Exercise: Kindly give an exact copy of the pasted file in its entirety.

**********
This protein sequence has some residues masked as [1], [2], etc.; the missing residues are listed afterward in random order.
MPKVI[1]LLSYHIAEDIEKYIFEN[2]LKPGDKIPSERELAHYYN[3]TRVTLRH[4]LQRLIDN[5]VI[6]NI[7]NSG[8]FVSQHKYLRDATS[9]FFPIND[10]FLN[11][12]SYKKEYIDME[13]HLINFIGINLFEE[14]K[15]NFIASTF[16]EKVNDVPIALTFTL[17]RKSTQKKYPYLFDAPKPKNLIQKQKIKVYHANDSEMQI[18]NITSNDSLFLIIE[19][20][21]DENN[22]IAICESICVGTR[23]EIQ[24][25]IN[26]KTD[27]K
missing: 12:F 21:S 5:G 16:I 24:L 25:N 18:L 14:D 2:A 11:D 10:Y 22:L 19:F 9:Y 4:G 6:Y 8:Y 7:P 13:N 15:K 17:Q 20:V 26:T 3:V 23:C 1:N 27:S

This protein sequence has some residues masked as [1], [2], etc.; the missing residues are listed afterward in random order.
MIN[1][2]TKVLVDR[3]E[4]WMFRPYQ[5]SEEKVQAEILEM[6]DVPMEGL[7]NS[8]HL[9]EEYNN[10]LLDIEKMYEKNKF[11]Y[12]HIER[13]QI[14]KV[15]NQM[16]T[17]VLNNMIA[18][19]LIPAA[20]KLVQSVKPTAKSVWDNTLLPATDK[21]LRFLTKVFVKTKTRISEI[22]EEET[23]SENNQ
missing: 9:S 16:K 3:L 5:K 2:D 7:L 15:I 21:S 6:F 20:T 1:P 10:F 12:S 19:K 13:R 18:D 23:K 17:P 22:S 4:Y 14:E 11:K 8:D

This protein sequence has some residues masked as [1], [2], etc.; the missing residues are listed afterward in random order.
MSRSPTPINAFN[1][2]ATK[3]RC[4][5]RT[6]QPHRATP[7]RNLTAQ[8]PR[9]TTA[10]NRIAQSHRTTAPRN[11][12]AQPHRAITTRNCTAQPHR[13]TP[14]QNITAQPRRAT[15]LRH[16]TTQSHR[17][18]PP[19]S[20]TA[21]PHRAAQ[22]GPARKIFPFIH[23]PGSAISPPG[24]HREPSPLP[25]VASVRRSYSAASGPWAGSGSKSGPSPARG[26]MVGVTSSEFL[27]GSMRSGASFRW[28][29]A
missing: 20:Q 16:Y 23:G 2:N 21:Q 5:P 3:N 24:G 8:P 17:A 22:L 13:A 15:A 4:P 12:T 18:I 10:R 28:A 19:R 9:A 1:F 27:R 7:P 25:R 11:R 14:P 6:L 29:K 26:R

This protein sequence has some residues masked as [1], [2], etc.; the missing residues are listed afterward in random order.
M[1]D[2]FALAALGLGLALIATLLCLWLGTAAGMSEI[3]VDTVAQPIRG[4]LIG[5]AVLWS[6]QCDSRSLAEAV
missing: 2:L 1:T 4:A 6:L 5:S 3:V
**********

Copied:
This protein sequence has some residues masked as [1], [2], etc.; the missing residues are listed afterward in random order.
MPKVI[1]LLSYHIAEDIEKYIFEN[2]LKPGDKIPSERELAHYYN[3]TRVTLRH[4]LQRLIDN[5]VI[6]NI[7]NSG[8]FVSQHKYLRDATS[9]FFPIND[10]FLN[11][12]SYKKEYIDME[13]HLINFIGINLFEE[14]K[15]NFIASTF[16]EKVNDVPIALTFTL[17]RKSTQKKYPYLFDAPKPKNLIQKQKIKVYHANDSEMQI[18]NITSNDSLFLIIE[19][20][21]DENN[22]IAICESICVGTR[23]EIQ[24][25]IN[26]KTD[27]K
missing: 12:F 21:S 5:G 16:I 24:L 25:N 18:L 14:D 2:A 11:D 10:Y 22:L 19:F 9:Y 4:G 6:Y 8:Y 7:P 13:N 15:K 17:Q 20:V 26:T 3:V 23:C 1:N 27:S

This protein sequence has some residues masked as [1], [2], etc.; the missing residues are listed afterward in random order.
MIN[1][2]TKVLVDR[3]E[4]WMFRPYQ[5]SEEKVQAEILEM[6]DVPMEGL[7]NS[8]HL[9]EEYNN[10]LLDIEKMYEKNKF[11]Y[12]HIER[13]QI[14]KV[15]NQM[16]T[17]VLNNMIA[18][19]LIPAA[20]KLVQSVKPTAKSVWDNTLLPATDK[21]LRFLTKVFVKTKTRISEI[22]EEET[23]SENNQ
missing: 9:S 16:K 3:L 5:K 2:D 7:L 15:I 21:S 6:F 20:T 1:P 10:F 12:S 19:K 13:R 18:D 23:K 17:P 22:S 4:Y 14:E 11:K 8:D

This protein sequence has some residues masked as [1], [2], etc.; the missing residues are listed afterward in random order.
MSRSPTPINAFN[1][2]ATK[3]RC[4][5]RT[6]QPHRATP[7]RNLTAQ[8]PR[9]TTA[10]NRIAQSHRTTAPRN[11][12]AQPHRAITTRNCTAQPHR[13]TP[14]QNITAQPRRAT[15]LRH[16]TTQSHR[17][18]PP[19]S[20]TA[21]PHRAAQ[22]GPARKIFPFIH[23]PGSAISPPG[24]HREPSPLP[25]VASVRRSYSAASGPWAGSGSKSGPSPARG[26]MVGVTSSEFL[27]GSMRSGASFRW[28][29]A
missing: 20:Q 16:Y 23:G 2:N 21:Q 5:P 3:N 24:G 8:P 17:A 22:L 13:A 15:A 4:P 12:T 18:I 10:R 28:A 19:R 9:A 1:F 27:R 7:P 25:R 11:R 14:P 6:L 29:K 26:R

This protein sequence has some residues masked as [1], [2], etc.; the missing residues are listed afterward in random order.
M[1]D[2]FALAALGLGLALIATLLCLWLGTAAGMSEI[3]VDTVAQPIRG[4]LIG[5]AVLWS[6]QCDSRSLAEAV
missing: 2:L 1:T 4:A 6:L 5:S 3:V